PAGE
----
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Kinetics of the BLM K+ channel. (A) Open-time histogram for the BLM K+ channel in a cell-attached patch at −60 mV with the time intervals logarithmically binned (Sigworth and Sine, 1987). The data were fitted with two probability density functions (dashed lines) to give the overall fit (solid line), yielding time constants of τo1 = 0.78 ms (78%) and τo2 = 4.7 ms (22%). Based on the bandwidth of the recording system, the data and the fit were cutoff at 500 μs (vertical dotted line). (B) Closed-time histogram for the BLM K+ channel in a cell-attached patch at −60 mV with the time intervals logarithmically binned. The data were fitted with two probability density functions (dashed lines) to give the overall fit (solid line), yielding time constants of τc1 = 1.27 ms (74%) and τc2 = 397 ms (26%). Based on the bandwidth of the recording system, the data and the fit were cutoff at 500 μs (dotted vertical line).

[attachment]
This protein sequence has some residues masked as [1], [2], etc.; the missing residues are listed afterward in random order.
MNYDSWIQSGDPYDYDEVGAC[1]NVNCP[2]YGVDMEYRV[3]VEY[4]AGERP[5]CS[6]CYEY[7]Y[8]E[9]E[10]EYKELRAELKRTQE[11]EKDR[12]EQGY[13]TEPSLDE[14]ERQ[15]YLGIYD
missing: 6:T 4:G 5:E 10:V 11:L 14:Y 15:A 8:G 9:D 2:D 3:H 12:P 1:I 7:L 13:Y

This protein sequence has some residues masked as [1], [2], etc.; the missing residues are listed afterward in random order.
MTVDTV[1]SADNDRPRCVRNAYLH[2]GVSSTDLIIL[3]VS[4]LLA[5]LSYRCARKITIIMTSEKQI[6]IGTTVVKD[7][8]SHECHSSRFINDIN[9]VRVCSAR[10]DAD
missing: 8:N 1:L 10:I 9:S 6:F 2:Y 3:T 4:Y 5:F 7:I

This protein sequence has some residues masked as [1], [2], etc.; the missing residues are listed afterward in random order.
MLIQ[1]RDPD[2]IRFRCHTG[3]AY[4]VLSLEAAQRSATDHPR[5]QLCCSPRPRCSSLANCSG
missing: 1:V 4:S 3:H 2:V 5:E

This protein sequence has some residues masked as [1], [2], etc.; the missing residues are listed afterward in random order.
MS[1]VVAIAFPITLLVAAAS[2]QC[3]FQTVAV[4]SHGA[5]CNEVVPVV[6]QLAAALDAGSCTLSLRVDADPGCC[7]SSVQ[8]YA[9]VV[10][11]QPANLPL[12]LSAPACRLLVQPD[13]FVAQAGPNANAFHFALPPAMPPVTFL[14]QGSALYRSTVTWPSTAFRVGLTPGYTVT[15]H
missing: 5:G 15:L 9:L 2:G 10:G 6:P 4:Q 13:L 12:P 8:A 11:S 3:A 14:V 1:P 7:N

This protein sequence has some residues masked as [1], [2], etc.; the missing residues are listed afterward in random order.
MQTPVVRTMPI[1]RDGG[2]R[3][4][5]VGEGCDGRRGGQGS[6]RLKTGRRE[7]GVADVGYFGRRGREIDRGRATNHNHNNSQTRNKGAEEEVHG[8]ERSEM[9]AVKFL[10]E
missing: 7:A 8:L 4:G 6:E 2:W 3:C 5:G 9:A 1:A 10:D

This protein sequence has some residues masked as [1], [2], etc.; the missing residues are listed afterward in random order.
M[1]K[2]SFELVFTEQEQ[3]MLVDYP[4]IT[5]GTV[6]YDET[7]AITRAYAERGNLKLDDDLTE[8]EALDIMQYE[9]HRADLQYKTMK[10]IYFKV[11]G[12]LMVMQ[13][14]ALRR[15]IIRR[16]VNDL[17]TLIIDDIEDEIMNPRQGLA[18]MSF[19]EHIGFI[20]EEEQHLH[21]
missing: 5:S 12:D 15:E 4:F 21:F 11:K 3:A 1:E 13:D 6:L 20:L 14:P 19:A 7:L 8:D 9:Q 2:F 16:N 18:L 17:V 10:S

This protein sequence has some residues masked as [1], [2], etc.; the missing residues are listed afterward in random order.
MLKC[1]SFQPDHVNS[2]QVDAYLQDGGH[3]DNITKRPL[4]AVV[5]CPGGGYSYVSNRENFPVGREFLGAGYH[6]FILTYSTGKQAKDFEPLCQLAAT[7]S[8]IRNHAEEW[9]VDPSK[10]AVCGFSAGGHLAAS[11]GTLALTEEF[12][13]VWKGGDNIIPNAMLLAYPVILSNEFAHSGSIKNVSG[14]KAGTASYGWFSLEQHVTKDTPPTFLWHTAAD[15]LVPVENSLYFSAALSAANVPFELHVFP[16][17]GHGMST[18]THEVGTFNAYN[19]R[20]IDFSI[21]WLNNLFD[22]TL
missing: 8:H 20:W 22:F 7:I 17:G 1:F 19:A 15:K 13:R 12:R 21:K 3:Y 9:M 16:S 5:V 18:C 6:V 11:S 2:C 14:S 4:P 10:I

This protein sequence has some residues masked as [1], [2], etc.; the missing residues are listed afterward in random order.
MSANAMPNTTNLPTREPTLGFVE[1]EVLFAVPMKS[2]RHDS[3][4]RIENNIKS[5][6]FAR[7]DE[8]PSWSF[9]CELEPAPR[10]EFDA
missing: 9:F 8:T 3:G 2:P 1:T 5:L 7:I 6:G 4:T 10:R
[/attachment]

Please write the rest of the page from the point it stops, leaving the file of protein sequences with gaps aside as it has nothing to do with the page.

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Figure 6: Kinetics of the BLM K+ channel. (A) Open-time histogram for the BLM K+ channel in a cell-attached patch at −60 mV with the time intervals logarithmically binned (Sigworth and Sine, 1987). The data were fitted with two probability density functions (dashed lines) to give the overall fit (solid line), yielding time constants of τo1 = 0.78 ms (78%) and τo2 = 4.7 ms (22%). Based on the bandwidth of the recording system, the data and the fit were cutoff at 500 μs (vertical dotted line). (B) Closed-time histogram for the BLM K+ channel in a cell-attached patch at −60 mV with the time intervals logarithmically binned. The data were fitted with two probability density functions (dashed lines) to give the overall fit (solid line), yielding time constants of τc1 = 1.27 ms (74%) and τc2 = 397 ms (26%). Based on the bandwidth of the recording system, the data and the fit were cutoff at 500 μs (dotted vertical line).